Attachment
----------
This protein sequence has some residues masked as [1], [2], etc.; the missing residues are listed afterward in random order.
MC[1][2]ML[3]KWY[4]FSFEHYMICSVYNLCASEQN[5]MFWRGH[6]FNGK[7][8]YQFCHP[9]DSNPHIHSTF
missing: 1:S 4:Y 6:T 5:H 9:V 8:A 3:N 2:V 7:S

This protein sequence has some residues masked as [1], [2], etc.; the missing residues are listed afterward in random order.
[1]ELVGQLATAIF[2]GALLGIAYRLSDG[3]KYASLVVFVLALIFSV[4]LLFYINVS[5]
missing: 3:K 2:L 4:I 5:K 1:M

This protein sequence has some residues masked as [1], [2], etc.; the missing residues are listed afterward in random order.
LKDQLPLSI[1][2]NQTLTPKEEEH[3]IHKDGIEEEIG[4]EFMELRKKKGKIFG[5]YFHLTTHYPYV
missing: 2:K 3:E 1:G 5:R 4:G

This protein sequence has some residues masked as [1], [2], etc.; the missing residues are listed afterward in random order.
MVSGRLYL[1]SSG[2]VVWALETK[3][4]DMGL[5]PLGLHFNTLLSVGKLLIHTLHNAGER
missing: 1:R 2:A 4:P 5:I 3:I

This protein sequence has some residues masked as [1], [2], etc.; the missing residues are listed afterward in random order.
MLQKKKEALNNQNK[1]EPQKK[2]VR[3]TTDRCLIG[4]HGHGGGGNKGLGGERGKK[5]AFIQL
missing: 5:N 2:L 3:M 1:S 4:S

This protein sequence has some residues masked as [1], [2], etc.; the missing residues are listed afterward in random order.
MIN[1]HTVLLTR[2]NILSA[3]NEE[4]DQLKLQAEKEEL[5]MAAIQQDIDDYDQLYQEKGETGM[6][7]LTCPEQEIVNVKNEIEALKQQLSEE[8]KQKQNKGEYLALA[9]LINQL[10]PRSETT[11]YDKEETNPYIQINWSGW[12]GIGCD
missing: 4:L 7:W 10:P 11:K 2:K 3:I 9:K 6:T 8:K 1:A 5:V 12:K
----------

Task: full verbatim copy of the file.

This protein sequence has some residues masked as [1], [2], etc.; the missing residues are listed afterward in random order.
MC[1][2]ML[3]KWY[4]FSFEHYMICSVYNLCASEQN[5]MFWRGH[6]FNGK[7][8]YQFCHP[9]DSNPHIHSTF
missing: 1:S 4:Y 6:T 5:H 9:V 8:A 3:N 2:V 7:S

This protein sequence has some residues masked as [1], [2], etc.; the missing residues are listed afterward in random order.
[1]ELVGQLATAIF[2]GALLGIAYRLSDG[3]KYASLVVFVLALIFSV[4]LLFYINVS[5]
missing: 3:K 2:L 4:I 5:K 1:M

This protein sequence has some residues masked as [1], [2], etc.; the missing residues are listed afterward in random order.
LKDQLPLSI[1][2]NQTLTPKEEEH[3]IHKDGIEEEIG[4]EFMELRKKKGKIFG[5]YFHLTTHYPYV
missing: 2:K 3:E 1:G 5:R 4:G

This protein sequence has some residues masked as [1], [2], etc.; the missing residues are listed afterward in random order.
MVSGRLYL[1]SSG[2]VVWALETK[3][4]DMGL[5]PLGLHFNTLLSVGKLLIHTLHNAGER
missing: 1:R 2:A 4:P 5:I 3:I

This protein sequence has some residues masked as [1], [2], etc.; the missing residues are listed afterward in random order.
MLQKKKEALNNQNK[1]EPQKK[2]VR[3]TTDRCLIG[4]HGHGGGGNKGLGGERGKK[5]AFIQL
missing: 5:N 2:L 3:M 1:S 4:S

This protein sequence has some residues masked as [1], [2], etc.; the missing residues are listed afterward in random order.
MIN[1]HTVLLTR[2]NILSA[3]NEE[4]DQLKLQAEKEEL[5]MAAIQQDIDDYDQLYQEKGETGM[6][7]LTCPEQEIVNVKNEIEALKQQLSEE[8]KQKQNKGEYLALA[9]LINQL[10]PRSETT[11]YDKEETNPYIQINWSGW[12]GIGCD
missing: 4:L 7:W 10:P 11:K 2:K 3:I 9:K 6:T 8:K 1:A 5:V 12:K